Time flies. It must have been about 30 years ago when my boss sent me to a seminar held at a local hotel – the topic was a new federal law called the Americans With Disabilities Act. At that time there was already an accessibility standard in place (A117.1 Standard for Accessible and Usable Buildings and Facilities) but the ADA really focused the door and hardware industry on how our products affect people with disabilities. The 30th anniversary of the ADA was yesterday – July 26th, 2020.
Because I entered the industry just a few years before the ADA legislation was enacted, I wasn’t really aware of the efforts of the disabled community in the 1970’s and 1980’s which helped to bring these requirements to the forefront. But I recently watched an interview and read an article on CNN called ‘Crip Camp’: Where disability rights stand 30 years after these kids fought for recognition and changed the world.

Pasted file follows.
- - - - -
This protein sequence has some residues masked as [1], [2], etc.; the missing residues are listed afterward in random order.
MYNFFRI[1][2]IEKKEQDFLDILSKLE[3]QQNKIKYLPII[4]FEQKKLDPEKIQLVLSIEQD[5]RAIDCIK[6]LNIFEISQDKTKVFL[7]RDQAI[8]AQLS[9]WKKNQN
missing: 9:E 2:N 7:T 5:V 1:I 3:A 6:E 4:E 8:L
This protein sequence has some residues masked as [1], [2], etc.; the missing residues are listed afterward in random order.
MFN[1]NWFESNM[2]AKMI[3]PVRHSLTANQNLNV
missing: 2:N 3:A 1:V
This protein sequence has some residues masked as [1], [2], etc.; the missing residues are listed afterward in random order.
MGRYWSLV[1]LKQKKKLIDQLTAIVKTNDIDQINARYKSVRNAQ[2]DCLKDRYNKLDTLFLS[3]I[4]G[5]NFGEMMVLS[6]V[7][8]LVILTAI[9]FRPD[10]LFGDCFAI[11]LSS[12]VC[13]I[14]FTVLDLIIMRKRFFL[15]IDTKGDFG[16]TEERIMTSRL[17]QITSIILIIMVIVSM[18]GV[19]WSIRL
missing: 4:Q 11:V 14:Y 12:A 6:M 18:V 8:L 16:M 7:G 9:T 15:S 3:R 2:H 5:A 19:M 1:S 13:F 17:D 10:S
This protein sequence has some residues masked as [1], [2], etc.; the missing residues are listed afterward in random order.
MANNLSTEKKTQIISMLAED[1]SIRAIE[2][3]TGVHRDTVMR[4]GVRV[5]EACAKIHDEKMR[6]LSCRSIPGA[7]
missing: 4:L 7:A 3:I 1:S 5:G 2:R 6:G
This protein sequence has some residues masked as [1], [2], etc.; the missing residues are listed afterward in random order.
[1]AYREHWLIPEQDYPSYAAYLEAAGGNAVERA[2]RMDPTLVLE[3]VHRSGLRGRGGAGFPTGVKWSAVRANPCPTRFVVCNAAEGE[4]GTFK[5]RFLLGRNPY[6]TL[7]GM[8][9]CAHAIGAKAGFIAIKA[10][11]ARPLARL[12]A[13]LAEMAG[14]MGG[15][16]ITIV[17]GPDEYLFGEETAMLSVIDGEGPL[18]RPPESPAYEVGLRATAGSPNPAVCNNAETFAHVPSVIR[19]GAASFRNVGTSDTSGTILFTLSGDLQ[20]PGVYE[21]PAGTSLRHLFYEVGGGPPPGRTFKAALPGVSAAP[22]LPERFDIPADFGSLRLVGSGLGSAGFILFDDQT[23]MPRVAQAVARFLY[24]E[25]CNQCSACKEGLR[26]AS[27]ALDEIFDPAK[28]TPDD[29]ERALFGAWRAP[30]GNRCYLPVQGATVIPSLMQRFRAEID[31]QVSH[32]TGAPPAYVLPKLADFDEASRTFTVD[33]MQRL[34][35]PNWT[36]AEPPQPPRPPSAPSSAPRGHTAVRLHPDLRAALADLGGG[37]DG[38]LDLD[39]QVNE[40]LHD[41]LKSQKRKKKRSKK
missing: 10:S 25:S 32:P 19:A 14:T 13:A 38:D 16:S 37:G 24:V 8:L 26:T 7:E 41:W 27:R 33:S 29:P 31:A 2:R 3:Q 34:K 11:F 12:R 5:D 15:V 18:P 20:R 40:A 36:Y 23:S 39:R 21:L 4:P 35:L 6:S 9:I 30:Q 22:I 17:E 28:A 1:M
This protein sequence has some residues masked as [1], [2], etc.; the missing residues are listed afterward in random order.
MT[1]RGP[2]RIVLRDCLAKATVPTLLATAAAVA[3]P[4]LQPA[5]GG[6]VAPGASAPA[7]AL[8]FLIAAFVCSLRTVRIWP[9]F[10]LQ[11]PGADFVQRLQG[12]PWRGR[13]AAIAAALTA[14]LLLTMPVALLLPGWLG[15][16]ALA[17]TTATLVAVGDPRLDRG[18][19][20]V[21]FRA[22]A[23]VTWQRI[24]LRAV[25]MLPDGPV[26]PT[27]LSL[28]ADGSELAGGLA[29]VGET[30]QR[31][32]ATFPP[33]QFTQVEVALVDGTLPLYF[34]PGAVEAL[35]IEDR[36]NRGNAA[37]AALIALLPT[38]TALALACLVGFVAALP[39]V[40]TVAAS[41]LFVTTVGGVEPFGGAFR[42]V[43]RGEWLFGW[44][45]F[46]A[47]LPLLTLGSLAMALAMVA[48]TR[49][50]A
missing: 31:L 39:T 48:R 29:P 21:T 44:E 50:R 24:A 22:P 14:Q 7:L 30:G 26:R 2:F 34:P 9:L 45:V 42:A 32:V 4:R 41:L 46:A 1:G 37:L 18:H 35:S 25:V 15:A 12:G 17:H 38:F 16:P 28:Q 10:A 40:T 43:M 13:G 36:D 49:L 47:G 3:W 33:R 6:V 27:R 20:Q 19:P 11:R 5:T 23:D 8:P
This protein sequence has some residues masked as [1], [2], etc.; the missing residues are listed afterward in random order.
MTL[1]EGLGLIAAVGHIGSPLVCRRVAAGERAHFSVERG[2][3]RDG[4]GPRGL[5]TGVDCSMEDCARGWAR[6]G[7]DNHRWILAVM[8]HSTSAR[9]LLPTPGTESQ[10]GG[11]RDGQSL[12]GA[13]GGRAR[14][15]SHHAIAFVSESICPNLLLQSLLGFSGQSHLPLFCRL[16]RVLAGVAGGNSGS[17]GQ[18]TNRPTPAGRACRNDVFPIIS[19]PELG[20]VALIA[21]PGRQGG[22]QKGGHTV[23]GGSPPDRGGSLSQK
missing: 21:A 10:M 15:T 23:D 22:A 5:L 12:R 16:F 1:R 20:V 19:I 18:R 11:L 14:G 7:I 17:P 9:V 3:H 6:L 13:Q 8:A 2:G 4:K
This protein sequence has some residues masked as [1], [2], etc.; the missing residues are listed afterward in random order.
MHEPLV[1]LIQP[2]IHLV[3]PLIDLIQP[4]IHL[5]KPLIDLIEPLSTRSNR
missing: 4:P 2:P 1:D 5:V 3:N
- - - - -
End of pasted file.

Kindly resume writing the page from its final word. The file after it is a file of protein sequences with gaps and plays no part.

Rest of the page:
This video clip, in particular, touched me:
“The young people getting out of their wheelchairs, not able to use their lower extremities, but still crawling up those marble steps … ” said Coelho with obvious emotion.
“All of a sudden it was visual: The Capitol steps are not inclusive for people in wheelchairs and for people with disabilities. I knew this was going to really change things. We passed the bill in the House by a big margin.”
When it comes to codes and standards, I believe that it’s extremely important to understand where the requirements came from and why they exist. I’ve written before about spending my first 10+ years in the industry knowing that I had to follow the rules of NFPA 80, for example, but not really understanding why. So I’m so excited to watch the 2020 Sundance Film Festival award-winning documentary that chronicles the efforts of these disability rights activists, beginning in a summer camp for people with disabilities.
Next up in the Family Movie Night Quarantine Series…Crip Camp: A Disability Revolution (available on Netflix!).